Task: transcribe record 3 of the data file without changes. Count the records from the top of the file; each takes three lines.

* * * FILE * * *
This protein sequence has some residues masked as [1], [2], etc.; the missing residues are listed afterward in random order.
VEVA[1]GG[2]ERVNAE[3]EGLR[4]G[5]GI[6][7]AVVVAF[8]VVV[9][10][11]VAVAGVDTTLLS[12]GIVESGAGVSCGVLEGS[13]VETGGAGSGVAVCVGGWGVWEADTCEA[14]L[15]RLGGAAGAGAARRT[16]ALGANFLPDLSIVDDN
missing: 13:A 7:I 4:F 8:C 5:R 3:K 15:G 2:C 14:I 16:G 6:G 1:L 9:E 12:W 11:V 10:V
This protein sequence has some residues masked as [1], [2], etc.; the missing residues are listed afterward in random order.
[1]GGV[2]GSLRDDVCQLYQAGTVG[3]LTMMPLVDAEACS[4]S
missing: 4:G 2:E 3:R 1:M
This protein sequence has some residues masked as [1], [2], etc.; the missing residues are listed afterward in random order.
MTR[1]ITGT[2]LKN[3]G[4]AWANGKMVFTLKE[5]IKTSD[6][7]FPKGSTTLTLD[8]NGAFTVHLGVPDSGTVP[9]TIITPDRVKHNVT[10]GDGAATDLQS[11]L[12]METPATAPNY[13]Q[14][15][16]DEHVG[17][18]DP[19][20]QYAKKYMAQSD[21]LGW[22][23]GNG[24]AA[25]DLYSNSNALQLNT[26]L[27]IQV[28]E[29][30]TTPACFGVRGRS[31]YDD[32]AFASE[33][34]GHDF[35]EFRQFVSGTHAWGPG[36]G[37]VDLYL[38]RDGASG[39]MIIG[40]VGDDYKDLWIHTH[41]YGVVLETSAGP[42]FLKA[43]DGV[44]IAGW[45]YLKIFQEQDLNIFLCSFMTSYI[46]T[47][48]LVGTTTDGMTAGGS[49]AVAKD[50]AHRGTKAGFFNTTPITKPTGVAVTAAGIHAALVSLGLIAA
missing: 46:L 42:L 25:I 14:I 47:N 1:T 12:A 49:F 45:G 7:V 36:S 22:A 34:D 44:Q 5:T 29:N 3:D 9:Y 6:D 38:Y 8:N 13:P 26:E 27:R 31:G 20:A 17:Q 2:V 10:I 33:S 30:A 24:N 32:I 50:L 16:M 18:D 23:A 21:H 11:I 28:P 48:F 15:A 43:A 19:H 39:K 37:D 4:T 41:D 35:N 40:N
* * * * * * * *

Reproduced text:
This protein sequence has some residues masked as [1], [2], etc.; the missing residues are listed afterward in random order.
MTR[1]ITGT[2]LKN[3]G[4]AWANGKMVFTLKE[5]IKTSD[6][7]FPKGSTTLTLD[8]NGAFTVHLGVPDSGTVP[9]TIITPDRVKHNVT[10]GDGAATDLQS[11]L[12]METPATAPNY[13]Q[14][15][16]DEHVG[17][18]DP[19][20]QYAKKYMAQSD[21]LGW[22][23]GNG[24]AA[25]DLYSNSNALQLNT[26]L[27]IQV[28]E[29][30]TTPACFGVRGRS[31]YDD[32]AFASE[33][34]GHDF[35]EFRQFVSGTHAWGPG[36]G[37]VDLYL[38]RDGASG[39]MIIG[40]VGDDYKDLWIHTH[41]YGVVLETSAGP[42]FLKA[43]DGV[44]IAGW[45]YLKIFQEQDLNIFLCSFMTSYI[46]T[47][48]LVGTTTDGMTAGGS[49]AVAKD[50]AHRGTKAGFFNTTPITKPTGVAVTAAGIHAALVSLGLIAA
missing: 46:L 42:L 25:I 14:I 47:N 1:T 12:A 49:F 45:G 7:V 36:S 22:A 34:D 44:Q 5:T 29:N 3:D 9:Y 6:D 38:Y 8:N 13:P 26:E 27:R 31:G 20:A 17:Q 2:V 10:I 33:S 30:A 24:N 32:I 50:L 16:M 18:D 23:A 21:H 11:I 28:P 48:F 15:A 43:A 19:H 39:K 37:D 4:T 41:D 35:N 40:N